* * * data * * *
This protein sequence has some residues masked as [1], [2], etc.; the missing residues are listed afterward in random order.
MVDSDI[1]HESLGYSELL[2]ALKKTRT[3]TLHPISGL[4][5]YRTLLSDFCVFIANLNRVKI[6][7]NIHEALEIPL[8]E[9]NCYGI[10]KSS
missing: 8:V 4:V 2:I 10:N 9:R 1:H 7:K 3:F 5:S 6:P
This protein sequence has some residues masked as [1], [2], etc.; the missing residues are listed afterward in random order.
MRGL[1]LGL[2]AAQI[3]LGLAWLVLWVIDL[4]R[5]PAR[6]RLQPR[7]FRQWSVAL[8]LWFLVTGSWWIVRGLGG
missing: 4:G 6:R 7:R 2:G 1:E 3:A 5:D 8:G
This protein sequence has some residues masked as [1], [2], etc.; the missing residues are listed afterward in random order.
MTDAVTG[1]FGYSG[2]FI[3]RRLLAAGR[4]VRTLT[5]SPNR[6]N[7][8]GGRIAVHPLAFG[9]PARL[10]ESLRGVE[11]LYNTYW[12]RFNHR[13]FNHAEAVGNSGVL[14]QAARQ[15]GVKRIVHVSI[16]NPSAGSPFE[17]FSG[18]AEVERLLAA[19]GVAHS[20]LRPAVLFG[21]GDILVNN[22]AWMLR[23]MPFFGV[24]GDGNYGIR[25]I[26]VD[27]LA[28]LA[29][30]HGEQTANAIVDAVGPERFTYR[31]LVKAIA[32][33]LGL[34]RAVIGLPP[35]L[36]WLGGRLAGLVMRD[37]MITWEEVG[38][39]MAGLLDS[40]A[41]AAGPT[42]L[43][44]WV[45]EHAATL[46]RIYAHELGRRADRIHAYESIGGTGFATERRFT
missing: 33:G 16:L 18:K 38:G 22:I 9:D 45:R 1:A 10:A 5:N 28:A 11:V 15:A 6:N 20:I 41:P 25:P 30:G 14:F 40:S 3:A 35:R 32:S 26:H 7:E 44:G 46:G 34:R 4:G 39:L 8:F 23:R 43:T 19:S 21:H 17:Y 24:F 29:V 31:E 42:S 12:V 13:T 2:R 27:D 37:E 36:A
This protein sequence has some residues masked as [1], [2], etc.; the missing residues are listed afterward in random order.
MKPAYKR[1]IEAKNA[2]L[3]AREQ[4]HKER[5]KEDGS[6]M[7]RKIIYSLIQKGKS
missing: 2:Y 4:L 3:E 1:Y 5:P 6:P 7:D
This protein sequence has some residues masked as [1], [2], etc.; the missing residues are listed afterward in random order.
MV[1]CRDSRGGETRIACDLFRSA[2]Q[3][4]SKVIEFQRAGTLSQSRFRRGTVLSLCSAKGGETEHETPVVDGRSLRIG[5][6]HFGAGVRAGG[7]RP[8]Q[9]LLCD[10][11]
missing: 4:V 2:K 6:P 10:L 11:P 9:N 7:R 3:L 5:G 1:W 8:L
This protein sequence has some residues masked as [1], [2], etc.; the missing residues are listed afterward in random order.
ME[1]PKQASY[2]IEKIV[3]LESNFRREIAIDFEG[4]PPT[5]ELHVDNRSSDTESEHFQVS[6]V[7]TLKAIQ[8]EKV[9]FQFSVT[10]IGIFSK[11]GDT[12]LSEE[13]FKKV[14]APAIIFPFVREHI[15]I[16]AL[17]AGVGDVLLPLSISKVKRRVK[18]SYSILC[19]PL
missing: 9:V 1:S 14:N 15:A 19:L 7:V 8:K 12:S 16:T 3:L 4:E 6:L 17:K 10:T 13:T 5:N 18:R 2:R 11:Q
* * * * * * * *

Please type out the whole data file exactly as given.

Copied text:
This protein sequence has some residues masked as [1], [2], etc.; the missing residues are listed afterward in random order.
MVDSDI[1]HESLGYSELL[2]ALKKTRT[3]TLHPISGL[4][5]YRTLLSDFCVFIANLNRVKI[6][7]NIHEALEIPL[8]E[9]NCYGI[10]KSS
missing: 8:V 4:V 2:I 10:N 9:R 1:H 7:K 3:F 5:S 6:P
This protein sequence has some residues masked as [1], [2], etc.; the missing residues are listed afterward in random order.
MRGL[1]LGL[2]AAQI[3]LGLAWLVLWVIDL[4]R[5]PAR[6]RLQPR[7]FRQWSVAL[8]LWFLVTGSWWIVRGLGG
missing: 4:G 6:R 7:R 2:G 1:E 3:A 5:D 8:G
This protein sequence has some residues masked as [1], [2], etc.; the missing residues are listed afterward in random order.
MTDAVTG[1]FGYSG[2]FI[3]RRLLAAGR[4]VRTLT[5]SPNR[6]N[7][8]GGRIAVHPLAFG[9]PARL[10]ESLRGVE[11]LYNTYW[12]RFNHR[13]FNHAEAVGNSGVL[14]QAARQ[15]GVKRIVHVSI[16]NPSAGSPFE[17]FSG[18]AEVERLLAA[19]GVAHS[20]LRPAVLFG[21]GDILVNN[22]AWMLR[23]MPFFGV[24]GDGNYGIR[25]I[26]VD[27]LA[28]LA[29][30]HGEQTANAIVDAVGPERFTYR[31]LVKAIA[32][33]LGL[34]RAVIGLPP[35]L[36]WLGGRLAGLVMRD[37]MITWEEVG[38][39]MAGLLDS[40]A[41]AAGPT[42]L[43][44]WV[45]EHAATL[46]RIYAHELGRRADRIHAYESIGGTGFATERRFT
missing: 33:G 16:L 18:K 38:G 22:I 9:D 45:R 1:A 10:A 5:N 28:A 11:V 15:A 6:N 20:I 41:P 25:P 30:G 14:F 40:S 3:A 35:R 32:S 26:H 7:E 44:G 46:G 34:R 4:G 39:L 8:F 23:R 43:T 19:S 21:H 17:Y 24:F 29:V 31:E 42:S 12:V 13:T 2:R 27:D 37:E 36:A
This protein sequence has some residues masked as [1], [2], etc.; the missing residues are listed afterward in random order.
MKPAYKR[1]IEAKNA[2]L[3]AREQ[4]HKER[5]KEDGS[6]M[7]RKIIYSLIQKGKS
missing: 2:Y 4:L 3:E 1:Y 5:P 6:P 7:D
This protein sequence has some residues masked as [1], [2], etc.; the missing residues are listed afterward in random order.
MV[1]CRDSRGGETRIACDLFRSA[2]Q[3][4]SKVIEFQRAGTLSQSRFRRGTVLSLCSAKGGETEHETPVVDGRSLRIG[5][6]HFGAGVRAGG[7]RP[8]Q[9]LLCD[10][11]
missing: 4:V 2:K 6:P 10:L 11:P 9:N 7:R 3:L 5:G 1:W 8:L
This protein sequence has some residues masked as [1], [2], etc.; the missing residues are listed afterward in random order.
ME[1]PKQASY[2]IEKIV[3]LESNFRREIAIDFEG[4]PPT[5]ELHVDNRSSDTESEHFQVS[6]V[7]TLKAIQ[8]EKV[9]FQFSVT[10]IGIFSK[11]GDT[12]LSEE[13]FKKV[14]APAIIFPFVREHI[15]I[16]AL[17]AGVGDVLLPLSISKVKRRVK[18]SYSILC[19]PL
missing: 9:V 1:S 14:N 15:A 19:L 7:V 8:K 12:S 16:T 3:L 4:E 6:L 17:K 10:T 13:T 5:N 18:R 2:R 11:Q